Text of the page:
UNCTAD signed a project agreement for the implementation of an Advance Cargo Information System (ACIS) which started in February 2018. The CARICOM Implementation Agency for Crime and Security (IMPACS), as beneficiary of the agreement, chose the ASYCUDA platform as the most suitable option to achieve a timely, effective and secure electronic trade data exchange mechanism among fifteen participating CARICOM member countries. The project is funded under the 10th European Development Fund Crime and Security Cooperation Programme. ACIS aims at providing a solution to enable Customs Administration of member countries to potentially improve cargo reporting compliance and overall security in the region. In order to achieve that objective, ACIS has adopted a single dataset specification to be used for any cargo destined to or originating from a port within the CARICOM member countries. This synergy was made possible through the harmonization of customs legislation with regards to cargo reporting.
The legislation requires all cargo operators to electronically submit manifest data via the ACIS Portal hosted by IMPACS. The portal, through its Electronic Data Interchange (EDI) interfaces with the member countries customs management systems of whom 14 out of 15 runs ASYCUDAWorld, seamlessly routes the information to the intended customs (Picture 1). Thanks to the collation of manifest data, IMPACS is able to, within ACIS, leverage computing technologies to quickly detect and disseminate national and regional security threats through an efficient process of pre-arrival screening of cargo data points, thus improving border security throughout the Caribbean.
ACIS which was named Electronic Manifest Management ASYCUDA (EMMA), went into production on May 13th, 2019 with the Grenada Customs administration who was the first member country to align its Customs legislation with the ACIS requirements. Grenada was closely followed by Saint Vincent and the Grenadines on May 16th, Antigua and Barbuda on June 10th and The Commonwealth of Dominica on June 26th. Under the current phase, the four countries submit all cargo manifests to EMMA. Upon receipt of the manifest, EMMA runs the risk assessment process and outputs a risk assessment report that is automatically sent to the Customs administration who submitted the manifest and also presents IMPACS with a similar report via EMMA’s Web Portal.
Once a cargo manifest is sent through the ACIS Portal and the recipient Customs Administration confirms registration, EMMA runs an automated risk assessment to identify shipments that may represent a threat according to configured risk criteria. The Risk Assessment Report generated is forwarded to the Customs Administration identifying all detected risks and risk levels according to the information in the manifest and each of the waybills contained therein.The Risk Analysts at the IMPACS sub-agency, the Joint Regional Communications Center (JRCC), have complete autonomy to build risk criteria, rules and watch-lists (Picture 2), as part of their role in assessing risk and proposing mitigating measures. EMMA’s user interface is simple and intuitive when building risk rules, but at the same time robust to easily create complex conditions when targeting shipments, which may represent risk.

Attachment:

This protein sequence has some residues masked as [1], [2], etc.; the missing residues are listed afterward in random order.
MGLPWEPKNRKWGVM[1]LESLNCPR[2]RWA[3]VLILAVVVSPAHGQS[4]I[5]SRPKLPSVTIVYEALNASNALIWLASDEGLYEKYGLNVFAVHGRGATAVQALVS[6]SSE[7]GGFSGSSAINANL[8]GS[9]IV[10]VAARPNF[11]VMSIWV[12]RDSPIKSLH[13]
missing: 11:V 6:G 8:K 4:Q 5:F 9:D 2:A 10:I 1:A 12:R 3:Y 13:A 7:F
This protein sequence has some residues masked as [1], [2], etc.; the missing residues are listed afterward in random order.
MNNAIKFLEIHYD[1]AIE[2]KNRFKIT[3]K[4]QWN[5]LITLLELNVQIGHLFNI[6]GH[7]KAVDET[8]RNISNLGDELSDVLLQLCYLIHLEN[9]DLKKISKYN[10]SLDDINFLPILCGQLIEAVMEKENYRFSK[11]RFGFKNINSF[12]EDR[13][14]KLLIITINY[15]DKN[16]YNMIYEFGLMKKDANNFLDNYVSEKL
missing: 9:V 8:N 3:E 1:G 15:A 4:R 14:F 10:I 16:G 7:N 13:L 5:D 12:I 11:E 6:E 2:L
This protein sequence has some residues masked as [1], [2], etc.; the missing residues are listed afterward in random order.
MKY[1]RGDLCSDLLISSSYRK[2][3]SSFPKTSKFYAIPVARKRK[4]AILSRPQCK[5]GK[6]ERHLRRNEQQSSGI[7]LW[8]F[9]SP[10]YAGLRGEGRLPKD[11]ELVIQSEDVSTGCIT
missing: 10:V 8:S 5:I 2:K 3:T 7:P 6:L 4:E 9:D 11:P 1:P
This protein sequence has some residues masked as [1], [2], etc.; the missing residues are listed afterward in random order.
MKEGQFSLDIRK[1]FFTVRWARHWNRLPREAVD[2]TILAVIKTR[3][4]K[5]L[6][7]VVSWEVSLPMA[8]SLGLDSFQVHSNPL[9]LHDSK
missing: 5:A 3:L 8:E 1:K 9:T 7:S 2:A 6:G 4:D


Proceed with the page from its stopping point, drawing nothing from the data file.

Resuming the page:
Each Customs Administration is capable of identifying the person(s) from within the organization that should be receiving risk reports. It is anticipated that low-risk consignments identified prior to arrival will be processed in a more efficient manner and granted customs clearance quicker upon reaching final destination. The participating Member Countries are Antigua & Barbuda, Bahamas (non-ASYCUDA), Barbados, Belize, Dominica, Grenada, Guyana, Haiti, Jamaica, Montserrat, St. Kitts & Nevis, St. Lucia, St. Vincent, Suriname, Trinidad & Tobago
The automated environment will facilitate co-operative relationships between and among participating countries, other Government agencies, and relevant international bodies. It will provide means to maintain and further develop co-operation by way of sharing and exchanging data on security and trade facilitation.
The EMMA system will foster greater opportunities to have Customs Administrations systematically exchanging information and intelligence and using risk assessment and targeting techniques to identify high-risk consignments for law enforcement scrutiny without hindering the free flow of legitimate trade. Picture 3 provides a sample of the risk assessment report which include risk levels identified at the general segment and waybill section of the cargo manifest.
Taking advantage of the existing technological infrastructure in Barbados and Trinidad and Tobago, EMMA’s primary site is hosted at the JRCC’s IT infrastructure in Barbados with a secondary/failover site hosted in Trinidad and Tobago at the CARICOM IMPACS headquarters office.
Through the implementation of EMMA, the CARICOM member countries created an enabling environment that could reduce the cost at the border by removing the need for international cargo carriers to invest in meeting different requirement per member country. It also improves the outcome of data analytics based on the wider range of similar data that is consolidated at a regional level thus making the Customs cargo clearance process more effective.